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Struggle to make Saddam Hussein’s fragile palaces useable

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BAGHDAD: Bureaucracy and corruption causing delay in the restoration of former Iraqi president Saddam Hussain’s palaces to turn into tourist complexes or heritage centres.

During 24 years rule on Iraqm over a hundred lavish palaces and villas built by former Iraqi president Saddam Hussain scattered across Iraq now ruins like most of war damage country.

With their marble columns, ornate carvings and gaudy furniture, they reflected the megalomania and delusions of grandeur of Saddam, who visited some of them only once or twice.

In his Babylon residence, the feared strongman’s profile is engraved in bas-relief like that of the Mesopotamian emperor he idolized, Chaldean dynasty King Nebuchadnezzar II.

In many places, the initials “S.H.” are still visible as reminders of the despot who was toppled by the 2003 US-led invasion, captured later that year and executed in 2006.

Most of his palaces were looted during the chaos of the invasion, when thieves scavenged all, they could carry, even ripping electric cables out of walls.

Since then, only a handful of the palatial residences have been given a second lease on life, often as military bases or public administrations, more rarely as museums.

Most lie empty, in part because the cost of renovating them is prohibitive. “We can turn palaces into museums, at least in Baghdad, a tapestry museum, for example, or on the royal family or Islamic art,” said Laith Majid Hussein, director of the Iraqi State Board of Antiquities and Heritage.

But he conceded that rehabilitating many of Iraq’s “gigantic castles” would require “astronomical sums.”

Red tape and entrenched graft spell other hurdles, said a senior government official, speaking on condition of anonymity.

“Bureaucracy and corruption hinder the restoration of these palaces to turn them into tourist complexes or heritage centres,” he said.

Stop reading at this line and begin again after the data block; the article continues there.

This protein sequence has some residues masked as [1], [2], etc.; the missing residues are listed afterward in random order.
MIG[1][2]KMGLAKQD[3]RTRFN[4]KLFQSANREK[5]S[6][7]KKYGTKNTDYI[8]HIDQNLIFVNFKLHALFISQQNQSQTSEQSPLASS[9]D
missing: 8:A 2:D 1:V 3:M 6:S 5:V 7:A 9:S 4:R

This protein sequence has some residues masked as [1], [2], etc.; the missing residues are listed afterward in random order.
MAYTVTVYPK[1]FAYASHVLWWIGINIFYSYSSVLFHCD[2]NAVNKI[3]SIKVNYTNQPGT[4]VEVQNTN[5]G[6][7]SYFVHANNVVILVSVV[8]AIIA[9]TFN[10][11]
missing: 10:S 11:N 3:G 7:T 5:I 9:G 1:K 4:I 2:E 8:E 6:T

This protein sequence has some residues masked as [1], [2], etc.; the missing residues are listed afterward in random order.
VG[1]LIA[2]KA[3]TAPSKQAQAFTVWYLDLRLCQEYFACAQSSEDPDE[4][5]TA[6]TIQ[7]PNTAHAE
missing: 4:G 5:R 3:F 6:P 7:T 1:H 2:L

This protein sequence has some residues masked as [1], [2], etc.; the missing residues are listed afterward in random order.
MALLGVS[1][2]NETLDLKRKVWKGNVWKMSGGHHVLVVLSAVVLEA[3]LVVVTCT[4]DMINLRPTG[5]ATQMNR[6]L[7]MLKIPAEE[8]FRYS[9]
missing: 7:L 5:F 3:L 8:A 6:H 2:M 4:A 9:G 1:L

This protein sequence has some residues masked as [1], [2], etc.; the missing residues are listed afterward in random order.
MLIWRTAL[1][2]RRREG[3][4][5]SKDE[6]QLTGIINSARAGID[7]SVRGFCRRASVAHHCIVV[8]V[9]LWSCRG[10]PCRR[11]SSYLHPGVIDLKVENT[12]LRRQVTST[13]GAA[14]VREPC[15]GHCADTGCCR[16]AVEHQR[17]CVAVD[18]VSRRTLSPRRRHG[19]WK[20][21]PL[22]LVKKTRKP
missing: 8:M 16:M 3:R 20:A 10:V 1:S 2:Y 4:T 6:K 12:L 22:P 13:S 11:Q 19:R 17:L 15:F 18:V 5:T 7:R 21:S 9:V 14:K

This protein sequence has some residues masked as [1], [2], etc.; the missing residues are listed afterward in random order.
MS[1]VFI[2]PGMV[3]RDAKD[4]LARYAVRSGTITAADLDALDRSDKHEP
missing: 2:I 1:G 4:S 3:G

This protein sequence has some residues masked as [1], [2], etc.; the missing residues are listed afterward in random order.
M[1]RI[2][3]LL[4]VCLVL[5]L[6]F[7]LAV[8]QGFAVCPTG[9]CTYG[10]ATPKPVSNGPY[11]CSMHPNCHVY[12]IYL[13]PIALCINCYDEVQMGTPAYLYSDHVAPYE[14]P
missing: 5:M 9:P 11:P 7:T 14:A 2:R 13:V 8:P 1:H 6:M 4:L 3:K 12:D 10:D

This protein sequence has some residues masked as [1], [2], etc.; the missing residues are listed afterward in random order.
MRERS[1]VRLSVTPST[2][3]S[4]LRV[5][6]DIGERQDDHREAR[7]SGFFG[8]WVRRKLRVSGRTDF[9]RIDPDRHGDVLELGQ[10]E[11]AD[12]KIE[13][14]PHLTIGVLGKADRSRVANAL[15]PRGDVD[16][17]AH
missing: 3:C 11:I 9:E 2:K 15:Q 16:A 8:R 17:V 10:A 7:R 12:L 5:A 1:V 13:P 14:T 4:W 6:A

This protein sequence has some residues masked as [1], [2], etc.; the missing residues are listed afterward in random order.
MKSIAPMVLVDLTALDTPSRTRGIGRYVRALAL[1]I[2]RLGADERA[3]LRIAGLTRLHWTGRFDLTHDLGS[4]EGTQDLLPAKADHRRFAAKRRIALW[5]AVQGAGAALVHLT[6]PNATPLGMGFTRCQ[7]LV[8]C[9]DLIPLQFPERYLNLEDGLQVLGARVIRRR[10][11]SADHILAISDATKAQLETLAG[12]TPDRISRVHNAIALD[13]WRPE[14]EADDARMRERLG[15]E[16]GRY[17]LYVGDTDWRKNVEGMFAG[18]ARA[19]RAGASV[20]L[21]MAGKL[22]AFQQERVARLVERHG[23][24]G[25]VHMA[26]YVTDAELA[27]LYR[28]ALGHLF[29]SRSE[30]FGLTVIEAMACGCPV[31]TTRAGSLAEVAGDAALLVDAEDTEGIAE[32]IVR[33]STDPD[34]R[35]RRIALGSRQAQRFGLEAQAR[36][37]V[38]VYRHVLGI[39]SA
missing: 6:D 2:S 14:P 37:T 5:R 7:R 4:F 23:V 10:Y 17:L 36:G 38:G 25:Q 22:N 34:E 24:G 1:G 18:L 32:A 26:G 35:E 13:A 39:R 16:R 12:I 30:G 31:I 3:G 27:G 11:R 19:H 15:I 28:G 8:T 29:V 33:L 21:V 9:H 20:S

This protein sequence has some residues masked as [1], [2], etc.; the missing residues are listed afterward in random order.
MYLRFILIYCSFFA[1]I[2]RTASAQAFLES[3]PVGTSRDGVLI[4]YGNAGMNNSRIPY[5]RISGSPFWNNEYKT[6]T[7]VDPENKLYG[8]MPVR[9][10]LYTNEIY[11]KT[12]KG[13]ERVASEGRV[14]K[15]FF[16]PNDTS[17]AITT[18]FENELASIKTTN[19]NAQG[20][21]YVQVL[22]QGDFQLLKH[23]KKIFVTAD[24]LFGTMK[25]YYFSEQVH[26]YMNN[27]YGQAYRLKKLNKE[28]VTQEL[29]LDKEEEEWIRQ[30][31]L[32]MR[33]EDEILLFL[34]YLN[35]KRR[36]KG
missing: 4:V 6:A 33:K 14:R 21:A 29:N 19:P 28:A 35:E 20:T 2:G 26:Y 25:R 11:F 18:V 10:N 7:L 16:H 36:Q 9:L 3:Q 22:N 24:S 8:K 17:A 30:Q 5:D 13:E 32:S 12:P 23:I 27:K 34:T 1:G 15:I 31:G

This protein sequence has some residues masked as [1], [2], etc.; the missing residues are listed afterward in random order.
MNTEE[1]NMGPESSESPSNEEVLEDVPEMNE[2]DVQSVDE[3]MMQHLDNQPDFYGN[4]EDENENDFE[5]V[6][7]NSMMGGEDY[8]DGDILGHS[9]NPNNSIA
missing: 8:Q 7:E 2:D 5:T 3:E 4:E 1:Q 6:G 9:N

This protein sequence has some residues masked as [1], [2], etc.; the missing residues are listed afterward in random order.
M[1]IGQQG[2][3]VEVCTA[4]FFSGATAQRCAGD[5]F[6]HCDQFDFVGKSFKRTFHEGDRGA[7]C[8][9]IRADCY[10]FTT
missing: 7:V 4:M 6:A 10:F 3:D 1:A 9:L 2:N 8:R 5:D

Saddam, during his more than two decades in power in the oil-rich country, had many monuments and palaces built while cheerfully defying the Western embargo of the 1990s.

In the turmoil of war, many were damaged in fighting or used as bases by US and other foreign forces.

In Baghdad, three palaces now house the presidency and the prime minister’s offices.

The sumptuous Al-Faw complex, encircled by an artificial lake has since 2021 housed the private American University, built by an Iraqi investor.

Al-Faw, situated near the airport for Saddam’s VIP guests, once served as an American base. Now its stone and marble buildings house auditoriums, amphitheatres and a food court.

The university’s president Michael Mulnix voiced pride about the project which saw “the palace of a former dictator and a fairly ruthless man” become an institution of higher learning.

While the main palace had survived relatively intact, he said, “all of the other buildings … were really destroyed.

“The windows were all broken out, there were birds flying around, snakes on the floor, literally. So it was very messed up. We had to go in and do substantial renovation.”

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